Police highlight work on tackling Derbyshire speed hotspots reported by public
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Our road safety teams have shared details of their ongoing work to reduce speeding on our county’s roads, in response to community feedback.
We’re highlighting the work done by our Casualty Reduction Enforcement Support Team (CREST) and Roads Policing unit (RPU) as part of Operation Derbyshire – which sees us showcasing the good work that is being done on crimes that you told us were of concern to you.
For a number of years CREST have been working to cover areas of concern with safety cameras, based on reports that come in from locals via the ‘Report it’ button on the CREST website.
Sarah Robbins, CREST Enforcement Supervisor, said:
“I am really passionate about the work we do within the CREST team and the opportunities we have to engage and educate the public about the dangers of excess speed.
“I became Enforcement Supervisor six years ago and implemented the reporting facility on our website, so that we could proactively target locations where speeding was a problem in an attempt to change driver behaviour and prevent unnecessary collisions.
“As a result, there are now mobile camera sites operated by officers in just under 900 locations countywide, in a bid to ensure that our roads are safer.
“Last year the team spent almost 2000 hours enforcing at countywide sites which included roads in Littleover, Chesterfield and the Peak District and were really well received by local residents, with many coming along to thank officers in the van.”
This work has been further supplemented by RPU officers who launched the speed site project last May, as part of our continued effort to reduce collisions and improve road safety.
As part of the project officers regularly go out to high collision sites and those identified by the public through the CREST website, to monitor speed and provide roadside education to drivers.
Chief Inspector Dave Nicholls, who leads Derbyshire’s RPU said:
“Between May and December 2020 my officers visited 135 locations across the county and interacted with over 2000 motorists, educating them and where necessary issuing speeding tickets.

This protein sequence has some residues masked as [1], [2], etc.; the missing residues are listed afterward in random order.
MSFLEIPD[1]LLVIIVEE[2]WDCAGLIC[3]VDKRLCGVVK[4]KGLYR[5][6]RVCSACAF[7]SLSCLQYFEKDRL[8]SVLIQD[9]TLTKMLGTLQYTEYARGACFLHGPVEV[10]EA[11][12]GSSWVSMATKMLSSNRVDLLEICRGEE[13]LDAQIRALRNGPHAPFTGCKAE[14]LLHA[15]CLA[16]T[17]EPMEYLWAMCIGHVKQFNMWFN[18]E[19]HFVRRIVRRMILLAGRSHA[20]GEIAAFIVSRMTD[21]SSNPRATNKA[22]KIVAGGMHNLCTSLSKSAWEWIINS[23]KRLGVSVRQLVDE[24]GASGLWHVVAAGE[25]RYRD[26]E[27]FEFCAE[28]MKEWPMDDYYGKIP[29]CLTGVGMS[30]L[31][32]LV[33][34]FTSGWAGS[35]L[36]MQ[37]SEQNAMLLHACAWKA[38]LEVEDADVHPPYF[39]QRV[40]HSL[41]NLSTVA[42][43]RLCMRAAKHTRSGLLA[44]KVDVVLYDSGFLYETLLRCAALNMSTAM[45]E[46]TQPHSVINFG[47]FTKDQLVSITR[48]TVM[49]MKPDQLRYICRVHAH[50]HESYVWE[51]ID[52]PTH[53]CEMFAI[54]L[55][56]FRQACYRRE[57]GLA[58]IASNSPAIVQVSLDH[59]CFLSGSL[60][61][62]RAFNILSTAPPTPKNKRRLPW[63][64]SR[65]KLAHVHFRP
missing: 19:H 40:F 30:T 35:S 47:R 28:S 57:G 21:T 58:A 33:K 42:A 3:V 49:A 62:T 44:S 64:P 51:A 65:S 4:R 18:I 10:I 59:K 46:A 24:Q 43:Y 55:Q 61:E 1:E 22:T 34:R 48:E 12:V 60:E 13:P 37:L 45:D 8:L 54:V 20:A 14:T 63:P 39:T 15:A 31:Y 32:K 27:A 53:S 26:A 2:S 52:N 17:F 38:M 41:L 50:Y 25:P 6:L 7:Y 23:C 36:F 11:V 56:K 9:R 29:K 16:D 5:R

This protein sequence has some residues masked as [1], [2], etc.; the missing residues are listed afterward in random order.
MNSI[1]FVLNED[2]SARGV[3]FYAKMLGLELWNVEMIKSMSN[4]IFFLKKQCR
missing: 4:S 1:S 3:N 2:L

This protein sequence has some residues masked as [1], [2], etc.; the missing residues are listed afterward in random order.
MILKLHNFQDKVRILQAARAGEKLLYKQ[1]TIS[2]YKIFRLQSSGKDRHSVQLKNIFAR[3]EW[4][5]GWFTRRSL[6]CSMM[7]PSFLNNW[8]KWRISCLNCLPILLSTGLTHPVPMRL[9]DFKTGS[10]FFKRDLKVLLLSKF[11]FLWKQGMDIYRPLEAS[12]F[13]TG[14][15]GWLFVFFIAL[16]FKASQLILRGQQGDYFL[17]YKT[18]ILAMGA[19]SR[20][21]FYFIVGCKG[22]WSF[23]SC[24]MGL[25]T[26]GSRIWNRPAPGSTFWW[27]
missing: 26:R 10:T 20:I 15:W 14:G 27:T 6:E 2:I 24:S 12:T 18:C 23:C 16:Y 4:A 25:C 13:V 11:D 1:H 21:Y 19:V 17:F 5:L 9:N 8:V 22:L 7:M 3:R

“During this time, we have seen promising results with 61% of the sites we have visited now showing good speed compliance.
“I know the public sometimes have a negative view of the police work that goes on around speeding, but it is a simple fact that speed kills and sadly we often receive reports of speeding near to schools putting the lives of young children in danger.
“It is also important to note that the work in this area is spearheaded by our communities who want to keep their families, friends and vulnerable residents of their local area safe.
“We will continue our efforts during 2021 and already in January have visited 37 sites, interacted with over 140 drivers and issued 36 speeding tickets.”
Operation Derbyshire runs until the end of May. It will see officers and staff sharing with our communities the excellent work that is going on to tackle certain crime types in the county and support victims.
We recognise that many crimes have a devastating effect on the victim and those close to them, but they may not always be in the spotlight - these crimes, which you told us are important to you via the police and crime commissioner’s public consultation, will be the focus for this operation.
The operation will highlight what we are doing to reduce speeding; tackle wildlife, heritage and rural crime and target community crimes like anti-social behaviour.
Operation Derbyshire will also highlight the work that we and our partners do to support victims and bring offenders to justice.
You can keep up-to-date with our work on social media by following #OpDerbyshire.